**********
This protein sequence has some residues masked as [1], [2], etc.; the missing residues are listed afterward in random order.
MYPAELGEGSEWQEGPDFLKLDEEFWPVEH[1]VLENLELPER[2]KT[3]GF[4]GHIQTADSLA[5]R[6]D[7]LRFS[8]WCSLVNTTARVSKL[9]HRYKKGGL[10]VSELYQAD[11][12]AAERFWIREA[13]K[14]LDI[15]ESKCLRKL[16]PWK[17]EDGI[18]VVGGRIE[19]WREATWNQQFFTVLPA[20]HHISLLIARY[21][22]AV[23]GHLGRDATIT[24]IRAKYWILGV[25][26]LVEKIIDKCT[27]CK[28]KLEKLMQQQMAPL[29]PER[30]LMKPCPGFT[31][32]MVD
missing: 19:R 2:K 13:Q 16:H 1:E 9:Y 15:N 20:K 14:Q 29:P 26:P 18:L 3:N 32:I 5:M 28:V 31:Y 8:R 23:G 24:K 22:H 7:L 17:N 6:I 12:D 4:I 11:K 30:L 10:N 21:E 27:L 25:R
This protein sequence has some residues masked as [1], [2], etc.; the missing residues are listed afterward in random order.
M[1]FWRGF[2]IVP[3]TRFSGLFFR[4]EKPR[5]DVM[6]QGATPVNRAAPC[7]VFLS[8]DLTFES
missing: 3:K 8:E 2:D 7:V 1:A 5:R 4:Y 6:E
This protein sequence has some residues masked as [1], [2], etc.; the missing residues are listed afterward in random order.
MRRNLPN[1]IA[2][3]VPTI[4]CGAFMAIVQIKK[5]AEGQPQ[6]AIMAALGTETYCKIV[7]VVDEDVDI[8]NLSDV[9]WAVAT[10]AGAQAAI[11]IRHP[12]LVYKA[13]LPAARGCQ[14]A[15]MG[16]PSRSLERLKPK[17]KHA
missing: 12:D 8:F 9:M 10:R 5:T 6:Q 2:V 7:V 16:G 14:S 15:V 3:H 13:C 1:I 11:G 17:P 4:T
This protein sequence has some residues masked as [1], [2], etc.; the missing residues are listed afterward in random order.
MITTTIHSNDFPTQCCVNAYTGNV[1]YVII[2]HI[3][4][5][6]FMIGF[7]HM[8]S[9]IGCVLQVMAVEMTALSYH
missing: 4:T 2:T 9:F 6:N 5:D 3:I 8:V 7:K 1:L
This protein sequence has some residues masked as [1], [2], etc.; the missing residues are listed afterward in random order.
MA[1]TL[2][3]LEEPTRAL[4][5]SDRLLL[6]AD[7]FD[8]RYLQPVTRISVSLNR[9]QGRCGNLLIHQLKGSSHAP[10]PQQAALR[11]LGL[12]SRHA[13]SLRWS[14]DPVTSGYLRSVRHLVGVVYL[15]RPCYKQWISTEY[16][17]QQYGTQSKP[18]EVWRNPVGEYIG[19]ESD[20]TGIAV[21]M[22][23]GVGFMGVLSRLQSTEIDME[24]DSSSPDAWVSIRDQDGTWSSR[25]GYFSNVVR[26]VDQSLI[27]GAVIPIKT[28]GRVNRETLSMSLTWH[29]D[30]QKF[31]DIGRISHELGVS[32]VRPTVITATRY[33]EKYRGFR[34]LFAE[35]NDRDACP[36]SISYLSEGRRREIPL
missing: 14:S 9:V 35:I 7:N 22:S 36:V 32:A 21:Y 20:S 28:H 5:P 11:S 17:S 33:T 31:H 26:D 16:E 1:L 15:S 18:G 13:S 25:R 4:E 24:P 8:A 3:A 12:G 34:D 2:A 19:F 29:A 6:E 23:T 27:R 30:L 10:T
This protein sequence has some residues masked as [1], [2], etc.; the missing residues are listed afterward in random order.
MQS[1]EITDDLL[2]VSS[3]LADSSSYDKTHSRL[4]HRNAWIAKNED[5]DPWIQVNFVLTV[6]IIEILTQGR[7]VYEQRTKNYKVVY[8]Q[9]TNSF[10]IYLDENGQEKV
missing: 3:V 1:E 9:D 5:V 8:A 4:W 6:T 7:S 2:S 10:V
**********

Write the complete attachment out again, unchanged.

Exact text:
This protein sequence has some residues masked as [1], [2], etc.; the missing residues are listed afterward in random order.
MYPAELGEGSEWQEGPDFLKLDEEFWPVEH[1]VLENLELPER[2]KT[3]GF[4]GHIQTADSLA[5]R[6]D[7]LRFS[8]WCSLVNTTARVSKL[9]HRYKKGGL[10]VSELYQAD[11][12]AAERFWIREA[13]K[14]LDI[15]ESKCLRKL[16]PWK[17]EDGI[18]VVGGRIE[19]WREATWNQQFFTVLPA[20]HHISLLIARY[21][22]AV[23]GHLGRDATIT[24]IRAKYWILGV[25][26]LVEKIIDKCT[27]CK[28]KLEKLMQQQMAPL[29]PER[30]LMKPCPGFT[31][32]MVD
missing: 19:R 2:K 13:Q 16:H 1:E 9:Y 15:N 20:K 14:Q 29:P 26:P 18:L 3:N 32:I 5:M 28:V 31:Y 8:R 23:G 24:K 22:H 7:L 17:N 6:I 12:D 4:I 11:K 30:L 10:N 21:E 27:L 25:R
This protein sequence has some residues masked as [1], [2], etc.; the missing residues are listed afterward in random order.
M[1]FWRGF[2]IVP[3]TRFSGLFFR[4]EKPR[5]DVM[6]QGATPVNRAAPC[7]VFLS[8]DLTFES
missing: 3:K 8:E 2:D 7:V 1:A 5:R 4:Y 6:E
This protein sequence has some residues masked as [1], [2], etc.; the missing residues are listed afterward in random order.
MRRNLPN[1]IA[2][3]VPTI[4]CGAFMAIVQIKK[5]AEGQPQ[6]AIMAALGTETYCKIV[7]VVDEDVDI[8]NLSDV[9]WAVAT[10]AGAQAAI[11]IRHP[12]LVYKA[13]LPAARGCQ[14]A[15]MG[16]PSRSLERLKPK[17]KHA
missing: 12:D 8:F 9:M 10:R 5:T 6:Q 2:V 7:V 16:G 14:S 15:V 3:H 13:C 1:I 11:G 17:P 4:T
This protein sequence has some residues masked as [1], [2], etc.; the missing residues are listed afterward in random order.
MITTTIHSNDFPTQCCVNAYTGNV[1]YVII[2]HI[3][4][5][6]FMIGF[7]HM[8]S[9]IGCVLQVMAVEMTALSYH
missing: 4:T 2:T 9:F 6:N 5:D 3:I 8:V 7:K 1:L
This protein sequence has some residues masked as [1], [2], etc.; the missing residues are listed afterward in random order.
MA[1]TL[2][3]LEEPTRAL[4][5]SDRLLL[6]AD[7]FD[8]RYLQPVTRISVSLNR[9]QGRCGNLLIHQLKGSSHAP[10]PQQAALR[11]LGL[12]SRHA[13]SLRWS[14]DPVTSGYLRSVRHLVGVVYL[15]RPCYKQWISTEY[16][17]QQYGTQSKP[18]EVWRNPVGEYIG[19]ESD[20]TGIAV[21]M[22][23]GVGFMGVLSRLQSTEIDME[24]DSSSPDAWVSIRDQDGTWSSR[25]GYFSNVVR[26]VDQSLI[27]GAVIPIKT[28]GRVNRETLSMSLTWH[29]D[30]QKF[31]DIGRISHELGVS[32]VRPTVITATRY[33]EKYRGFR[34]LFAE[35]NDRDACP[36]SISYLSEGRRREIPL
missing: 14:S 9:V 35:I 7:N 22:S 36:V 32:A 21:Y 20:S 28:H 5:P 11:S 17:S 33:T 31:H 26:D 16:E 1:L 15:S 18:G 13:S 25:R 4:E 24:P 8:A 3:A 12:G 34:D 2:A 19:F 29:A 6:E 23:T 27:R 30:L 10:T
This protein sequence has some residues masked as [1], [2], etc.; the missing residues are listed afterward in random order.
MQS[1]EITDDLL[2]VSS[3]LADSSSYDKTHSRL[4]HRNAWIAKNED[5]DPWIQVNFVLTV[6]IIEILTQGR[7]VYEQRTKNYKVVY[8]Q[9]TNSF[10]IYLDENGQEKV
missing: 3:V 1:E 9:D 5:V 8:A 4:W 6:T 7:S 2:S 10:V